Hey Sam: I am no expert nor am I a biologist. What I can tell you is that I have been using Smelly Jelly and it's partner liquid formula in Anise/crawfish as long as I can remember. It has made the difference on a few days, whether it was because it masked my odor or was an attractant did not matter to me and still doesnt if it works thats good enough for me I can tell you that putting smelly jelly on any plastic it makes it glide over weeds and rocks, I have witnessed that many times
I was once part of a board where Mega Strike and JJ Magic were sponsors and many considered them the holy grail of scents. JJ Magic smells like when you burned garlic in olive oil and the Mega Strike seemed like snake oil.
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JJ Magic smells like when you burned garlic in olive oil and the Mega Strike seemed like snake oil.

Too bad the company that produced The Original Fish Formula went out of business.
Hey, I wonder if a minty tooth paste might work! I could even sprinkle garlic salt on it to make it stick! 😠

(congrats on the improvement in your writing!)

I was once fishing on the NY side of Greenwood Lake, over by the arm that goes past Chapel Island and was eating a meat ball hero that my grandmother made, I dropped a big glob of gravy on a Jelly Worm and caught a 6lb LM that was my PB for many years I later tried it with my Mothers Gravy and no go, sorry MA!

( getting help from the missus and a better auto check with the writing. I still can't help the occasional run on)
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I'm not sold much on attractants . I do think that once a bass has something in it's mouth it can make an incredibly fast evaluation of whether it appears to be a positive or negative decision to pick the bait up in the first place. I pretty sure some of this slimy stuff will assist in helping to get the bait to slide through then salad easier. I believe bass primarily feed by sight and so I try to keep that in mind.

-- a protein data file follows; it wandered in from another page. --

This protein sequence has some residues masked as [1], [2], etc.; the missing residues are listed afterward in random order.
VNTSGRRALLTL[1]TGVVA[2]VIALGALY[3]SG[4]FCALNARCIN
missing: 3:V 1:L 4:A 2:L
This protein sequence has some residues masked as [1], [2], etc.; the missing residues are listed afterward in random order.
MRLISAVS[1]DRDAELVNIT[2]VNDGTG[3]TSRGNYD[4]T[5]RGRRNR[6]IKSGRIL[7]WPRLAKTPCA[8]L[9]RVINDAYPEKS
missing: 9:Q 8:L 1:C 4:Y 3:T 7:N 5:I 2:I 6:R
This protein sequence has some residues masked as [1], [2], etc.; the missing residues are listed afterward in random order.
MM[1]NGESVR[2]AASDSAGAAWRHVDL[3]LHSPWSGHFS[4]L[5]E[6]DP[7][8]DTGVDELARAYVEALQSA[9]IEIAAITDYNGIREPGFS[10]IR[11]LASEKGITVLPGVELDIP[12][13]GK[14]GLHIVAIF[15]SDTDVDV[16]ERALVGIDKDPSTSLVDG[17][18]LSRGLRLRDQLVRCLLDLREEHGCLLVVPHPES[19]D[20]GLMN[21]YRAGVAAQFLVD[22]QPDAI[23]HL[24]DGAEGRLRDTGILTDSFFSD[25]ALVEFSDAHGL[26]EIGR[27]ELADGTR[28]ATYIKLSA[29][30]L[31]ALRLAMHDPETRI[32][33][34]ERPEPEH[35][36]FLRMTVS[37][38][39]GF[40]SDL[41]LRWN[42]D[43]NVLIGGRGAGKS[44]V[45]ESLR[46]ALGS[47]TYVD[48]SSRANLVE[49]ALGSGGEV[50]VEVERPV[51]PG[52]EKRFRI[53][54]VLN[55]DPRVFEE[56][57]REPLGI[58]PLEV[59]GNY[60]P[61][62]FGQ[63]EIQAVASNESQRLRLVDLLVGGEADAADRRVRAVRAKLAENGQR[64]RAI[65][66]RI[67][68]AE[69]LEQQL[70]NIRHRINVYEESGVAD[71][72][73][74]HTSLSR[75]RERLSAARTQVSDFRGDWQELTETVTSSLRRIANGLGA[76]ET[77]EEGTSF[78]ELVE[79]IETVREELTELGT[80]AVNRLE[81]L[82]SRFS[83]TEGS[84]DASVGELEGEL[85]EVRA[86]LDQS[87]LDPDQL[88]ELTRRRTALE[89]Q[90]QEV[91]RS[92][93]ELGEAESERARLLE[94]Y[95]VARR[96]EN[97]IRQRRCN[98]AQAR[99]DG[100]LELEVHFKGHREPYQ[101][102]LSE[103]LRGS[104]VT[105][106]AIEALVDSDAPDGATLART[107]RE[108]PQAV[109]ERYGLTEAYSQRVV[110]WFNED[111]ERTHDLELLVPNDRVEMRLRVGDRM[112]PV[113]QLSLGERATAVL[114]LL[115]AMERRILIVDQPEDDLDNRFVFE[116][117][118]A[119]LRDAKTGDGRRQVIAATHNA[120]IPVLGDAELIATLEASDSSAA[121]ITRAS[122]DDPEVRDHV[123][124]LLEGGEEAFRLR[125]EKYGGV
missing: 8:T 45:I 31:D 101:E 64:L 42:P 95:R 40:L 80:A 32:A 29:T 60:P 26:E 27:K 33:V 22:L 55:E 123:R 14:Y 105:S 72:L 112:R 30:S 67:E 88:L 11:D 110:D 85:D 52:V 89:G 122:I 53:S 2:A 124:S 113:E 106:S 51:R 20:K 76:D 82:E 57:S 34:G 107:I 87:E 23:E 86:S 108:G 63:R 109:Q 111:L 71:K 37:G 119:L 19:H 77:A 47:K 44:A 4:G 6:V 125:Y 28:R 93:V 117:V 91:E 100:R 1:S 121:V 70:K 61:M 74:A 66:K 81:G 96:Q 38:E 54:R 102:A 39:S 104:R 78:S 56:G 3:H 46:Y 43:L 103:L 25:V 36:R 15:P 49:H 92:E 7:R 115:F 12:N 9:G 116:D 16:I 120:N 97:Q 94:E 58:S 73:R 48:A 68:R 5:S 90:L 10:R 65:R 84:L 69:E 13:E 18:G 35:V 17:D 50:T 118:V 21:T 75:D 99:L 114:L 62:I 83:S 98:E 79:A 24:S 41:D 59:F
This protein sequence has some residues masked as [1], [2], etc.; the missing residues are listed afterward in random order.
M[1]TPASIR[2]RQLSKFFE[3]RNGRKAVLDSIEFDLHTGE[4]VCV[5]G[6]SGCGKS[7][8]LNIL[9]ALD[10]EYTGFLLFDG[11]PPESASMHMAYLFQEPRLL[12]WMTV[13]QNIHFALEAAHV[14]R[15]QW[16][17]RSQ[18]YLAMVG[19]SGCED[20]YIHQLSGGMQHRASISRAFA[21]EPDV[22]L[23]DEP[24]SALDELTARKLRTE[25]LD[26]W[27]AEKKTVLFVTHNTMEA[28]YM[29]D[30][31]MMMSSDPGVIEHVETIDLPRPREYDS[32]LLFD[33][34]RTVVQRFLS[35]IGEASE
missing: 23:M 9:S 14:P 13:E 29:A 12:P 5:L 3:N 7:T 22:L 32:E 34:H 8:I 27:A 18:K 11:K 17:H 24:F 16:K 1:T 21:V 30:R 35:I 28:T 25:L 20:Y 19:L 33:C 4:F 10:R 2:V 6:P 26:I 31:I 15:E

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I use them on occasion, mostly if the bite is tough or to mask my hand odor. I think at best they will give you an extra second to set the hook.

I notice that if I think I have the right bait and Im on the right site I pay attention more and don't loose as many bites, so the scent thing may also be tied into the confidence factor
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I'm a believer in attractants... To be honest, I have no idea if they work, if they don't work, or if they alter the amount of fish I catch. However, what I do know it does is give me added confidence, and confidence is everything in bass fishing.

I think attractant probably triggers an extra bite or two, and makes a finickier fish commit. Think of it this way: If a 5 pounder is staring down your jig in clear water, and deciding whether or not to eat it, a burst of crawfish scent hitting him certainly can't hurt your chances of getting a bite, even if it doesn't help.
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biggest difference i have noticed is the salted or scented rubber worm, berkley to be specific;;;;;; seems a bit longer to hold onto bait, 2cents